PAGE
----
Pure non-dioxin-like PCB congeners suppress induction of AhR-dependent endpoints in rat liver cells
2016 (English)In: Environmental science and pollution research international, ISSN 0944-1344, E-ISSN 1614-7499, Vol. 23, no 3, 2099-2107 p.Article in journal (Refereed) PublishedText
The relative potencies of non-ortho-substituted coplanar polychlorinated biphenyl (PCB) congeners to activate the aryl hydrocarbon receptor (AhR) and to cause the AhR-dependent toxic events are essential for their risk assessment. Since some studies suggested that abundant non-dioxin-like PCB congeners (NDL-PCBs) may alter the AhR activation by PCB mixtures and possibly cause non-additive effects, we evaluated potential suppressive effects of NDL-PCBs on AhR activation, using a series of 24 highly purified NDL-PCBs. We investigated their impact on the model AhR agonist-induced luciferase reporter gene expression in rat hepatoma cells and on induction of CYP1A1/1B1 mRNAs and deregulation of AhR-dependent cell proliferation in rat liver epithelial cells. PCBs 128, 138, and 170 significantly suppressed AhR activation (with IC50 values from 1.4 to 5.6 mu M), followed by PCBs 28, 47, 52, and 180; additionally, PCBs 122, 153, and 168 showed low but still significant potency to reduce luciferase activity. Detection of CYP1A1 mRNA levels in liver epithelial cells largely confirmed these results for the most abundant NDL-PCBs, whereas the other AhR-dependent events (CYP1B1 mRNA expression, induction of cell proliferation in confluent cells) were less sensitive to NDL-PCBs, thus indicating a more complex regulation of these endpoints. The present data suggest that some NDL-PCBs could modulate overall dioxin-like effects in complex mixtures.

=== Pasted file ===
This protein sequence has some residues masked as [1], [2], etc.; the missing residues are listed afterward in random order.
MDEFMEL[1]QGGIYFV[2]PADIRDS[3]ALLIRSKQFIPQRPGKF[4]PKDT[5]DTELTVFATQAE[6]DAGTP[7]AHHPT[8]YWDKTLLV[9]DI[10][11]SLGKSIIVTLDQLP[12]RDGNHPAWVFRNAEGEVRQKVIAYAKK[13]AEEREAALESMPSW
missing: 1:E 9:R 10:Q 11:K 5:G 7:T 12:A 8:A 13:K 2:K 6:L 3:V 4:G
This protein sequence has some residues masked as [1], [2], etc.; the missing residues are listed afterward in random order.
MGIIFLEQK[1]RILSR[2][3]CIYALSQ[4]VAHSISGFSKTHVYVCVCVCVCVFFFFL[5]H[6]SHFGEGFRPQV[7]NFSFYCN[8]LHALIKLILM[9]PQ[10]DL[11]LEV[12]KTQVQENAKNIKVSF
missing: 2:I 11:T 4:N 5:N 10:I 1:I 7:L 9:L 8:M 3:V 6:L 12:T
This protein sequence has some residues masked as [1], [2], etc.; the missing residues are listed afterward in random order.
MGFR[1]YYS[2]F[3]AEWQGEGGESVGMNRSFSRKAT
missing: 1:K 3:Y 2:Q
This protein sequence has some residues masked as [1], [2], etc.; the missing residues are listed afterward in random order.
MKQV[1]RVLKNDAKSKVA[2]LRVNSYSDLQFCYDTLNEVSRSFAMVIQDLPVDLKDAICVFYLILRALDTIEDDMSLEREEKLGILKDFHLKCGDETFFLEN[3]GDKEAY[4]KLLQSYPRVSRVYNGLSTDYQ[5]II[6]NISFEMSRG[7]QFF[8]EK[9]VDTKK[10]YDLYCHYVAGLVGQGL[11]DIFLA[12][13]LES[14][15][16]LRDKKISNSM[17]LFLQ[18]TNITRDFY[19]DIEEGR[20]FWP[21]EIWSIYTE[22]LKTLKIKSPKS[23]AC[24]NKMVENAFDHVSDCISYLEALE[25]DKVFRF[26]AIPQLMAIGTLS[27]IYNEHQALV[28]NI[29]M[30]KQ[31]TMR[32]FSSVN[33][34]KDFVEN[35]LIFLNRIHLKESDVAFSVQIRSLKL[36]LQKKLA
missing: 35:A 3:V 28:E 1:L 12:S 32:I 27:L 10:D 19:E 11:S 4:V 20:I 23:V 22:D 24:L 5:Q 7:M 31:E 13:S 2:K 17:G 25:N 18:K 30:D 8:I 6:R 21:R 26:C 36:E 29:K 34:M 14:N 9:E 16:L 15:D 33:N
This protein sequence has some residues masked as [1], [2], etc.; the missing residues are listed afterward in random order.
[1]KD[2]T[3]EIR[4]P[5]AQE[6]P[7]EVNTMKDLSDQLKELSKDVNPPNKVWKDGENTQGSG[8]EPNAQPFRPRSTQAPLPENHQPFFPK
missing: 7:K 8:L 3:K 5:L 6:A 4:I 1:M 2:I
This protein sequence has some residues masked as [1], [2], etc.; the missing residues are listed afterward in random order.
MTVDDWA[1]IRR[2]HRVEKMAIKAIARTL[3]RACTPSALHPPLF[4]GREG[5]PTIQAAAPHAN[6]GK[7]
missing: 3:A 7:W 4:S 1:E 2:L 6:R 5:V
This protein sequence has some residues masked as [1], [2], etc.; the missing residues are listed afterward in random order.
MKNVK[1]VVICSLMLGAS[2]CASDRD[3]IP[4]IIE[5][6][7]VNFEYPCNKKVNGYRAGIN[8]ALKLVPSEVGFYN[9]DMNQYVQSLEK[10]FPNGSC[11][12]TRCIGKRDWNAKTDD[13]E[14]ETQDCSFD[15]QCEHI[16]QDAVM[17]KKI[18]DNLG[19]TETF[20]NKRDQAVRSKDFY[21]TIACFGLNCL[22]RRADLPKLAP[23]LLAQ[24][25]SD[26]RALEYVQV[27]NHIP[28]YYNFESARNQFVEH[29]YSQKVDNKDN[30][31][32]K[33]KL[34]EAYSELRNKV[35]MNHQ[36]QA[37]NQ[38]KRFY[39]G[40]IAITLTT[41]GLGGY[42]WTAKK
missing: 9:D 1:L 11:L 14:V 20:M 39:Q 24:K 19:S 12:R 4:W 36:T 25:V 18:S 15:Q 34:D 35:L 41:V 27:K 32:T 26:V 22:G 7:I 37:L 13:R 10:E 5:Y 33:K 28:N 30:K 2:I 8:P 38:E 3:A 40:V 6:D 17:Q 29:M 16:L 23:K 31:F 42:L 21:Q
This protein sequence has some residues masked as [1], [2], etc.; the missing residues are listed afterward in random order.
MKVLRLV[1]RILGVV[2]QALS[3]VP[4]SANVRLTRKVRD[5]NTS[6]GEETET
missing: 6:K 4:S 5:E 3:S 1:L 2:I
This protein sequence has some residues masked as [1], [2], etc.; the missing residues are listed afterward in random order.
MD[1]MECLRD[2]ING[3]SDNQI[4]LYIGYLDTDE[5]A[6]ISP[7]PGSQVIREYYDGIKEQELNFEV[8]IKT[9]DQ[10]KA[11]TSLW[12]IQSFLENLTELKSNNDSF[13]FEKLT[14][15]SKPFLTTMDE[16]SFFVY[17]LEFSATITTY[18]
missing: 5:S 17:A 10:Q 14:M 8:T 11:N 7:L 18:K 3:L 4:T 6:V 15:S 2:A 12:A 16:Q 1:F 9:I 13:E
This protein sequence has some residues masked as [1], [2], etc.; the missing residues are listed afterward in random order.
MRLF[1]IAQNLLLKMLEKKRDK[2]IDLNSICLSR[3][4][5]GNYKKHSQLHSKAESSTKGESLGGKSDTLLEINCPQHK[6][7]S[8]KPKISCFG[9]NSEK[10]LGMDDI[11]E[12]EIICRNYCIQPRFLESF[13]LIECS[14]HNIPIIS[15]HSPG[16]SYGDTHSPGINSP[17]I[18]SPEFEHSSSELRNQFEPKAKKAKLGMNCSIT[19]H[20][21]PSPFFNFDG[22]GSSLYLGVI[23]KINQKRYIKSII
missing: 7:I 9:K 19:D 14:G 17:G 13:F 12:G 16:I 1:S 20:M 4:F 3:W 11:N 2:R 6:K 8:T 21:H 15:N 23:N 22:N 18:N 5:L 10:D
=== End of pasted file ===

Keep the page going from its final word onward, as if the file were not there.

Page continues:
Place, publisher, year, edition, pages
Springer, 2016. Vol. 23, no 3, 2099-2107 p.
NDL-PCBs, Aryl hydrocarbon receptor, DR-CALUX (R) assay, Cytochrome P450, Disruption of contact hibition, Relative effect potency
IdentifiersURN: urn:nbn:se:umu:diva-116733DOI: 10.1007/s11356-015-4819-6ISI: 000368376800014PubMedID: 26077315OAI: oai:DiVA.org:umu-116733DiVA: diva2:904838